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    Determinants of the Persistence of Internal Control...
    research summary posted October 31, 2013 by Jennifer M Mueller-Phillips, tagged 01.0 Standard Setting, 01.05 Impact of SOX, 07.0 Internal Control, 07.04 Assessing Remediation of Weaknesses 
    Determinants of the Persistence of Internal Control Weaknesses
    Practical Implications:

    Effective corporate governance of both the IT and non-IT domains is pivotal in establishing and maintaining strong internal controls over financial reporting. While credit agencies examine entity-level deficiencies as a possible indicator for downgrading a firm’s rating, account-level deficiencies are associated with long-term effects on internal control as well.

    Consideration of the types of MWs and the specific underlying deficiencies should be important to interested stakeholders: auditors, as they assess and evaluate risk and controls; rating agencies, as they evaluate credit worthiness; investors and analysts, as they evaluate the value of the firm; and management and audit committees, as they consider investments in controls.

    For more information on this study, please contact Marcia Weidenmier Watson.


    Klamm, B. K., K. W. Kobelsky, and M. W. Watson. Determinants of the Persistence of Internal Control Weaknesses. Accounting Horizons 26 (2): 307-333.

    Sarbanes-Oxley Act of 2002; internal controls; information technology
    Purpose of the Study:

    This paper analyzes the degree to which material weaknesses (MWs) in internal control reported under the Sarbanes-Oxley Act of 2002 (SOX) affect the future reporting of MWs.

    Design/Method/ Approach:
    • The authors use SOX 404 reports filed between September 20, 2004, and December 31, 2009.
    • The authors examine information technology (IT) and non-IT MWs and their breakdown into specific IT-related entity-level, non-IT-related entity-level, and account-level deficiencies. They then examine the relationship of all of these to: (1) the future number of MWs and (2) the future number of years with an ineffective internal control report.
    • The presence and number of MW’s (IT and non-IT) deficiencies are all positively related to the future number of MWs as well as the future number of years in which MWs are reported.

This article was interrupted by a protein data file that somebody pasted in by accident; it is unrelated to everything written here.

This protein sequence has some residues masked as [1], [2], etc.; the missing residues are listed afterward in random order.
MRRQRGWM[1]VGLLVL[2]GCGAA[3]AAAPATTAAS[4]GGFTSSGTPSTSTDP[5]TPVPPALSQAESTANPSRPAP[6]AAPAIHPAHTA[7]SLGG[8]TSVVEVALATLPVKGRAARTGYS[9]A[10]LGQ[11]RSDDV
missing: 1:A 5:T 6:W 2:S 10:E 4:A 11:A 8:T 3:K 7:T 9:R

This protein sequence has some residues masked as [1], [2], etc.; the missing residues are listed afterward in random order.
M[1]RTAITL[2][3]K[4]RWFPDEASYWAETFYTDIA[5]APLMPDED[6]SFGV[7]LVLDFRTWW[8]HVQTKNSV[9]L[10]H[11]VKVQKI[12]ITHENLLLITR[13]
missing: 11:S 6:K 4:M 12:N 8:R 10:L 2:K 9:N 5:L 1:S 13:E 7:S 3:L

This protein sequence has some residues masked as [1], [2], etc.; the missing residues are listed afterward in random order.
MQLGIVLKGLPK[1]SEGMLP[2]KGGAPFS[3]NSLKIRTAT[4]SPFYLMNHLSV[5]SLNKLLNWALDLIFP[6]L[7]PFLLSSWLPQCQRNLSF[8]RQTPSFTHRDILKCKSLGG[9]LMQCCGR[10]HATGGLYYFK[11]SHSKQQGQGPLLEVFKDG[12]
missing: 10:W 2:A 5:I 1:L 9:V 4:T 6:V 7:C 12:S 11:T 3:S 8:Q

• Firms reporting account-level (non-IT entity-level) deficiencies have 129 percent (192) more future MWs than firms not reporting that type of control deficiency.
    • Firms reporting an IT entity-level control deficiency also report 127 percent more future MWs than firms not reporting that type of deficiency.
    • The presence of specific entity-level deficiencies relating to training, senior management, and IT control environment in the first year reporting a MW are associated with the future reporting of MWs.
    • The presence of an IT control environment deficiency has the largest effect of all deficiencies, so that firms reporting it have nearly twice as many future MWs and take 56 percent longer to fully resolve MWs than other firms.
    • The analyses also reveal a negative relation between the future number of years of MWs and Big 6 auditor affiliation and ROA, indicating that auditor expertise, as well as financial resources, helps a firm eliminate MWs more quickly.
    • There is also a positive relation between complexity, as measured by the number of firm operating segments and acquisitions, and future MWs, indicating that firms with greater scope face a greater challenge in eliminating control weaknesses.
    Internal Control, Standard Setting
    Assessing Remediation of Weaknesses, Impact of SOX